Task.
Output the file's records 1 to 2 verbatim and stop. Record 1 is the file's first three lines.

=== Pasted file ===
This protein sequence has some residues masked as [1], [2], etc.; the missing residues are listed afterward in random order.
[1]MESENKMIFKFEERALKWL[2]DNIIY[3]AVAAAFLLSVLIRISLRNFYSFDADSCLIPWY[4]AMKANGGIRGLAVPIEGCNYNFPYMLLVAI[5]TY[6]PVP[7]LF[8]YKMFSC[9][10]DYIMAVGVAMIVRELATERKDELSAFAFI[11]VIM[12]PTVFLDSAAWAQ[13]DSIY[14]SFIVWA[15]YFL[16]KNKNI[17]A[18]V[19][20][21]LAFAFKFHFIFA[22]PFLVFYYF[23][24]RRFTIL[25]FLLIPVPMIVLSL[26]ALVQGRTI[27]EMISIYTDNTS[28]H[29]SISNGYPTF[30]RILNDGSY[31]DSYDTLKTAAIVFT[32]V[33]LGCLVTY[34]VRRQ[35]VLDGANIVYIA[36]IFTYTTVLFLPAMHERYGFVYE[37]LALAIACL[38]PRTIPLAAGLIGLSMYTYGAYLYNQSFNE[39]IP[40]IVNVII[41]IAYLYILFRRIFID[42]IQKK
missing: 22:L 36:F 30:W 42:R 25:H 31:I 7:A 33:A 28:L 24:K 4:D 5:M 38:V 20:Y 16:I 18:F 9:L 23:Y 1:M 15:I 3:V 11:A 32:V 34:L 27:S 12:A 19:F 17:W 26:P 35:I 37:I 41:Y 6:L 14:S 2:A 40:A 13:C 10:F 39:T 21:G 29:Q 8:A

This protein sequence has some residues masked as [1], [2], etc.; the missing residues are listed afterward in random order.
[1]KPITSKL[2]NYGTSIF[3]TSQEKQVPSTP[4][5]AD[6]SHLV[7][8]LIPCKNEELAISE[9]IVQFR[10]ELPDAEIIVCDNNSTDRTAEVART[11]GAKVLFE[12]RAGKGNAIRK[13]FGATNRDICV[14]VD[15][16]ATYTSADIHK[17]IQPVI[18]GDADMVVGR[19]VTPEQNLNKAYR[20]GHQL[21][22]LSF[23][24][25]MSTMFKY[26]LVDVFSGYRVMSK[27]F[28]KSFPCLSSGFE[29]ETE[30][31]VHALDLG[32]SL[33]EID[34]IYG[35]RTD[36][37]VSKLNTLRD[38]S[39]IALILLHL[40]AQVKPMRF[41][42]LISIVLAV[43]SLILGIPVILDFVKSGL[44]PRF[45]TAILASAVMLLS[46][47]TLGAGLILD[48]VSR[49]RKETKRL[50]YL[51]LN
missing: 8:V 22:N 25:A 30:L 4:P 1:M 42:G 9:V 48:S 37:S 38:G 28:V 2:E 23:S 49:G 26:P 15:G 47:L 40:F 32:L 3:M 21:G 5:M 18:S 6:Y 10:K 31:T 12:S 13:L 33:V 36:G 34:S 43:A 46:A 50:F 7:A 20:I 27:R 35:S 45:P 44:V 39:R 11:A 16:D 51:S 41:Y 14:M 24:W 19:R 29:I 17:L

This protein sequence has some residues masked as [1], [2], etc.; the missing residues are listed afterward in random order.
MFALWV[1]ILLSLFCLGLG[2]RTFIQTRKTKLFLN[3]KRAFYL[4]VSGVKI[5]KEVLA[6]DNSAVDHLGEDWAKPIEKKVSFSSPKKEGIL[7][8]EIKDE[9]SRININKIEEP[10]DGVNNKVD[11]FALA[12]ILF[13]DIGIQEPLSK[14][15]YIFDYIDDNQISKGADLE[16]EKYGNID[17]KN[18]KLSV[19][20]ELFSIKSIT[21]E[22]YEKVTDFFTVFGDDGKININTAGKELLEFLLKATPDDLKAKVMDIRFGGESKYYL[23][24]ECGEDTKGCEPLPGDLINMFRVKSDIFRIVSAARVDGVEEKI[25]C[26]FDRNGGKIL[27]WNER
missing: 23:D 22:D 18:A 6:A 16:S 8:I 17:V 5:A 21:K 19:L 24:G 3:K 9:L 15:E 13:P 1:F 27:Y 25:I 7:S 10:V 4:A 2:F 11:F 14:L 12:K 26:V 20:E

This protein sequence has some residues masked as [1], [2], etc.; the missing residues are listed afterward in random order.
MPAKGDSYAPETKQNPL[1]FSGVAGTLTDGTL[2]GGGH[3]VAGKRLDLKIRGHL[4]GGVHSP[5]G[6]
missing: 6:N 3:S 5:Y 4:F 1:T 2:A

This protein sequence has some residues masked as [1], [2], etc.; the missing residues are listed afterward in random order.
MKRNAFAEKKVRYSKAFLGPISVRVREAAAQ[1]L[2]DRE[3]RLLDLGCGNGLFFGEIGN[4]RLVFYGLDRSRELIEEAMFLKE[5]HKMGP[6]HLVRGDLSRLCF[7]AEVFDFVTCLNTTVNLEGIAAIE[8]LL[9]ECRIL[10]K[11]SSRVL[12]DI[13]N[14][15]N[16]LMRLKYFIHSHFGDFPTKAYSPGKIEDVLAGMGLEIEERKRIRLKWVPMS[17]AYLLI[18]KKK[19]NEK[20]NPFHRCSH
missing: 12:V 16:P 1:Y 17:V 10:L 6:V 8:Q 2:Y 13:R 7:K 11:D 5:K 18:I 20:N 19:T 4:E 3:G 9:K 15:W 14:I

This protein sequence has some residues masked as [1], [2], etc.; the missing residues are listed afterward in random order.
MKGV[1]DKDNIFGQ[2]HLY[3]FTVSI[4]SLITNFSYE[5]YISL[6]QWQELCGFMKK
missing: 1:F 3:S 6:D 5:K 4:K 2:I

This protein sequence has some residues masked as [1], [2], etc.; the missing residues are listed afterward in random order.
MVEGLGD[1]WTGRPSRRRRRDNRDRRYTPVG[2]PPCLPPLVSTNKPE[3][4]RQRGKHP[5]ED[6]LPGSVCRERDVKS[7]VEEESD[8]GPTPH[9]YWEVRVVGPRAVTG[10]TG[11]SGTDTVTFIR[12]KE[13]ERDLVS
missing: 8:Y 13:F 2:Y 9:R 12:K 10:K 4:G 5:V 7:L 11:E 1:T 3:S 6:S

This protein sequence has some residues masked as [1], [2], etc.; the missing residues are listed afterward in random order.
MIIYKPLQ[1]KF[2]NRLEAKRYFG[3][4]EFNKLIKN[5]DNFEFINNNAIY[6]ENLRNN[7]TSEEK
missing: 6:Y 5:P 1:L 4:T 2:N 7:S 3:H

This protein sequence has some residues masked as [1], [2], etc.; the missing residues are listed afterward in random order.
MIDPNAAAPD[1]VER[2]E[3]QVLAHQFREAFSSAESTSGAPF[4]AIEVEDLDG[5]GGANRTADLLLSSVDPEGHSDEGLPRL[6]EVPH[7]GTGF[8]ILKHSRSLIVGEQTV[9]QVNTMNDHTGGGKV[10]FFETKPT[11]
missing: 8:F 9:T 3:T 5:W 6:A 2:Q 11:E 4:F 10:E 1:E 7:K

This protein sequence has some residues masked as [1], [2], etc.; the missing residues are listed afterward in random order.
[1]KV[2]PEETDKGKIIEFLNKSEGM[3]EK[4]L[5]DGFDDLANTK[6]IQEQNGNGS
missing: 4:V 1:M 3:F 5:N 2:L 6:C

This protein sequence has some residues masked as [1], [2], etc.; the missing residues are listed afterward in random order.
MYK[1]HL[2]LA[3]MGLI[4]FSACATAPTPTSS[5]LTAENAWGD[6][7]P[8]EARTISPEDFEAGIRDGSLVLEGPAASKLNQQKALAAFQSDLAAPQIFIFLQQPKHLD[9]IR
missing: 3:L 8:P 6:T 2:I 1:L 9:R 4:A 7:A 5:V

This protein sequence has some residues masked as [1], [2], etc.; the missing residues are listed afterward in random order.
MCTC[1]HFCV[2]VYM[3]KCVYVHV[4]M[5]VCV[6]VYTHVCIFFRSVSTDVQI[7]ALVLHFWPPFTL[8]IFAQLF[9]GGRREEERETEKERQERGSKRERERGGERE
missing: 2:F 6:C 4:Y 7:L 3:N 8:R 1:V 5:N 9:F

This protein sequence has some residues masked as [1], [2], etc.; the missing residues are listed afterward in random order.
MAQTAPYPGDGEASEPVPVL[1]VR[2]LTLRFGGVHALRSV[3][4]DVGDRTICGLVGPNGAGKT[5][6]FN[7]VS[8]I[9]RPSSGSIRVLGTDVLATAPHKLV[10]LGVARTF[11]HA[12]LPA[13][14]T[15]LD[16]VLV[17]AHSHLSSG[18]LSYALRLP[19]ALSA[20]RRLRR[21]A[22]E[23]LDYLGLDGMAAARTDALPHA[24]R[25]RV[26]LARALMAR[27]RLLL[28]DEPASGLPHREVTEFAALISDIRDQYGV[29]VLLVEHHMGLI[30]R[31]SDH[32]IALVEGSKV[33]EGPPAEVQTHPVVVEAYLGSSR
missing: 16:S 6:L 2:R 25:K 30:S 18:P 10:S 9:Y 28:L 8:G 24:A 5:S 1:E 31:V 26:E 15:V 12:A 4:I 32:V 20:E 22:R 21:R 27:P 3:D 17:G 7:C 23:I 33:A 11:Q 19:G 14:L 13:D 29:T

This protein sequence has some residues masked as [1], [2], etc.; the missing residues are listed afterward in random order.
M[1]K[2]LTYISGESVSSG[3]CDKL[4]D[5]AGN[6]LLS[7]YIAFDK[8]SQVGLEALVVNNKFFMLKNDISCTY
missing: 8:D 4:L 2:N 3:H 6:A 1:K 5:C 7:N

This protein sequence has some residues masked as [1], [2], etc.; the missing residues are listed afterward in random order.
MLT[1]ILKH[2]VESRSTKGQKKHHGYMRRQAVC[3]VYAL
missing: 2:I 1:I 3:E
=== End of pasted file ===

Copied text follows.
This protein sequence has some residues masked as [1], [2], etc.; the missing residues are listed afterward in random order.
[1]MESENKMIFKFEERALKWL[2]DNIIY[3]AVAAAFLLSVLIRISLRNFYSFDADSCLIPWY[4]AMKANGGIRGLAVPIEGCNYNFPYMLLVAI[5]TY[6]PVP[7]LF[8]YKMFSC[9][10]DYIMAVGVAMIVRELATERKDELSAFAFI[11]VIM[12]PTVFLDSAAWAQ[13]DSIY[14]SFIVWA[15]YFL[16]KNKNI[17]A[18]V[19][20][21]LAFAFKFHFIFA[22]PFLVFYYF[23][24]RRFTIL[25]FLLIPVPMIVLSL[26]ALVQGRTI[27]EMISIYTDNTS[28]H[29]SISNGYPTF[30]RILNDGSY[31]DSYDTLKTAAIVFT[32]V[33]LGCLVTY[34]VRRQ[35]VLDGANIVYIA[36]IFTYTTVLFLPAMHERYGFVYE[37]LALAIACL[38]PRTIPLAAGLIGLSMYTYGAYLYNQSFNE[39]IP[40]IVNVII[41]IAYLYILFRRIFID[42]IQKK
missing: 22:L 36:F 30:W 42:R 25:H 31:I 7:A 33:A 28:L 24:K 4:D 5:M 38:V 20:Y 16:I 18:F 9:L 23:Y 1:M 15:I 3:V 11:A 32:V 34:L 27:S 12:A 19:F 17:W 26:P 35:I 37:I 41:Y 6:L 14:S 2:A 40:A 13:C 10:F 39:T 21:G 29:Q 8:A

This protein sequence has some residues masked as [1], [2], etc.; the missing residues are listed afterward in random order.
[1]KPITSKL[2]NYGTSIF[3]TSQEKQVPSTP[4][5]AD[6]SHLV[7][8]LIPCKNEELAISE[9]IVQFR[10]ELPDAEIIVCDNNSTDRTAEVART[11]GAKVLFE[12]RAGKGNAIRK[13]FGATNRDICV[14]VD[15][16]ATYTSADIHK[17]IQPVI[18]GDADMVVGR[19]VTPEQNLNKAYR[20]GHQL[21][22]LSF[23][24][25]MSTMFKY[26]LVDVFSGYRVMSK[27]F[28]KSFPCLSSGFE[29]ETE[30][31]VHALDLG[32]SL[33]EID[34]IYG[35]RTD[36][37]VSKLNTLRD[38]S[39]IALILLHL[40]AQVKPMRF[41][42]LISIVLAV[43]SLILGIPVILDFVKSGL[44]PRF[45]TAILASAVMLLS[46][47]TLGAGLILD[48]VSR[49]RKETKRL[50]YL[51]LN
missing: 8:V 22:N 25:A 30:L 4:P 1:M 42:G 9:V 48:S 37:S 38:G 28:V 2:E 23:S 49:G 26:P 15:G 47:L 40:F 32:L 3:M 21:G 5:M 18:S 6:Y 10:K 31:T 12:S 13:L 33:V 36:G 34:S 43:A 46:A 50:F 7:A 20:I 27:R 35:S 45:P 44:V 39:R 11:A 16:D 51:S 41:Y 14:M 24:W 19:R 29:I 17:L